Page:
too tightly or the axillary artery will be compressed,
adversely affecting the circulation of the arm. Figure
323 shows the proper application of a cravat bandage
for the axilla.
A battle dressing is a combination compress and
bandage in which a sterile gauze pad is fastened to a
gauze, muslin, or adhesive bandage (fig. 324). Most
Navy first aid kits contain both large and small battle
dressings of this kind.
RESCUE AND TRANSPORTATION
I d e n t i f y
protective equipment items that are used during
patient rescues, and recall how and when each
protective equipment item should be used.
It is a basic principle of first aid that an injured
person must be given essential treatment before being
moved. However, it is impossible to treat an injured
person who is in a position of immediate danger. If the
victim is drowning, or if his life is endangered by fire,
steam, electricity, poisonous or explosive gases, or
other hazards, rescue must take place before first aid
treatment can be given.
The life of an injured person may well depend
upon the manner in which rescue and transportation to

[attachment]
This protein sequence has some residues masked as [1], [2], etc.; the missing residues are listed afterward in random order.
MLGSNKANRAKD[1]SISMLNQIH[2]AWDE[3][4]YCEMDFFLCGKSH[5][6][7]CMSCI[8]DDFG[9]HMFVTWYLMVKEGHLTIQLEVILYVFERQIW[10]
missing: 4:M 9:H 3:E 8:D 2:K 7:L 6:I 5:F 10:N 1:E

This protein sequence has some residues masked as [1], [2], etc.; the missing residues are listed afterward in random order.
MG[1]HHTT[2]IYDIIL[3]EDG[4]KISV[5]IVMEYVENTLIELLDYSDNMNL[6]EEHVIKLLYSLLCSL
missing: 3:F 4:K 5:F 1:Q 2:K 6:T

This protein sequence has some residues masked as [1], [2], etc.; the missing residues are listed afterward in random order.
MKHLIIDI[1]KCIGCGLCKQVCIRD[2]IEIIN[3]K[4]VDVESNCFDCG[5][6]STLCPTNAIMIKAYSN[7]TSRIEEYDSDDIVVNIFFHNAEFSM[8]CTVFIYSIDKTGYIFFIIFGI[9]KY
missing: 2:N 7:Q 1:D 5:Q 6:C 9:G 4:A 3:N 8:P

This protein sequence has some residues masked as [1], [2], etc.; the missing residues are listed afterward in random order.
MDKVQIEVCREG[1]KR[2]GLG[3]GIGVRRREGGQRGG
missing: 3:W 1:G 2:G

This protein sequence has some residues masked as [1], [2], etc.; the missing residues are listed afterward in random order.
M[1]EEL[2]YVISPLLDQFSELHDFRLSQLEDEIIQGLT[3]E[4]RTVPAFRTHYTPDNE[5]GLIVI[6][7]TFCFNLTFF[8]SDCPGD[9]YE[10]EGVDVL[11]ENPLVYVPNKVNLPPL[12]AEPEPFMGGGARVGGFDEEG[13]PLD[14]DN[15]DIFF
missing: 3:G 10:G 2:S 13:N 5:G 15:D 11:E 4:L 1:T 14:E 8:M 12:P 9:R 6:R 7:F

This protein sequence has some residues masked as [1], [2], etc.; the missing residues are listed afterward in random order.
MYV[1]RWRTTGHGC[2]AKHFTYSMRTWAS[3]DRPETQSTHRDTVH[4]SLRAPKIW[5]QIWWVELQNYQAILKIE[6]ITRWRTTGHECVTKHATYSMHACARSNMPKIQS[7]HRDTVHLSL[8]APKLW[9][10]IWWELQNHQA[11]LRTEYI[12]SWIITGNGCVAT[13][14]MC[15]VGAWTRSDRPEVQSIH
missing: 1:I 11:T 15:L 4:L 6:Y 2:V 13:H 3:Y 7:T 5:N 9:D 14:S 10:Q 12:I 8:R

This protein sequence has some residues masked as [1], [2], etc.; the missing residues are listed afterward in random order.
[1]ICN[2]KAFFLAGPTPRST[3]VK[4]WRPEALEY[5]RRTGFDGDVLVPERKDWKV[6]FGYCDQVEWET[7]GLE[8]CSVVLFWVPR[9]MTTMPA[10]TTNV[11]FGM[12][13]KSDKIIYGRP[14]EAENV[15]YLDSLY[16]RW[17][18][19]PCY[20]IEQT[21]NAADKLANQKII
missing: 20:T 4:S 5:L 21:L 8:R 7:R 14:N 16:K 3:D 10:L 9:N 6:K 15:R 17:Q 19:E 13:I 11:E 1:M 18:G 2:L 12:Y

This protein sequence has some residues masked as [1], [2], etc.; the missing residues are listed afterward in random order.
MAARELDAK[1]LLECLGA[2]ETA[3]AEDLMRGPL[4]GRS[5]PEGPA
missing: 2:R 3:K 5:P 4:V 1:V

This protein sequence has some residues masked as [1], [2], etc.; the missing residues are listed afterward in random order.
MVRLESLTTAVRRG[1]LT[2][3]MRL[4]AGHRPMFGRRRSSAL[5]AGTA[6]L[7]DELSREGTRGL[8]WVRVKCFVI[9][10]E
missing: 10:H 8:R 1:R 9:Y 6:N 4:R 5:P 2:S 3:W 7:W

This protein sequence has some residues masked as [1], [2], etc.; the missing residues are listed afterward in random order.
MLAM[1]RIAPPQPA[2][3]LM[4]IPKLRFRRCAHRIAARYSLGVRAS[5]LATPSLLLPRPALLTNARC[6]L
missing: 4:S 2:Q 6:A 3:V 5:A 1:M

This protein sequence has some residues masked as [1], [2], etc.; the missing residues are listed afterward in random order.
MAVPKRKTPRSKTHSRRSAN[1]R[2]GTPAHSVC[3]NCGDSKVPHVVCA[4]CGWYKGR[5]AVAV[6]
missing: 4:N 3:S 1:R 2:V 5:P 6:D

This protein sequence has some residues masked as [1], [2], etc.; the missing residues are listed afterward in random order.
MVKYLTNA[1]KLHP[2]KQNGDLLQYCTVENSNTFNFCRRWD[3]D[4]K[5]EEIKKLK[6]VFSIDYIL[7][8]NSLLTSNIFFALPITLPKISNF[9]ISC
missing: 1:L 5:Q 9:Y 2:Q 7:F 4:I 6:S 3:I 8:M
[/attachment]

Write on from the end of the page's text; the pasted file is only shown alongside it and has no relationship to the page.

a medical treatment facility are accomplished. Rescue
operations must be accomplished quickly, but
unnecessary haste is both futile and dangerous. After
rescue and essential first aid treatment have been
given, further transportation must be accomplished in
a manner that will not aggravate the injuries. As a
Corpsman, it may be your responsibility to
directand be the primary rescuer inthese
operations. The life and safety of the victim and the
members of the rescue team may rest on your
In this section, we will consider the use of
common types of protective equipment; rescue
procedures; special rescue situations; ways of moving
Figure 321.Cravat bandage for the elbow or knee.
Figure 322.Cravat bandage for the arm, forearm, leg, or thigh.
Figure 323.Cravat bandage for the axilla.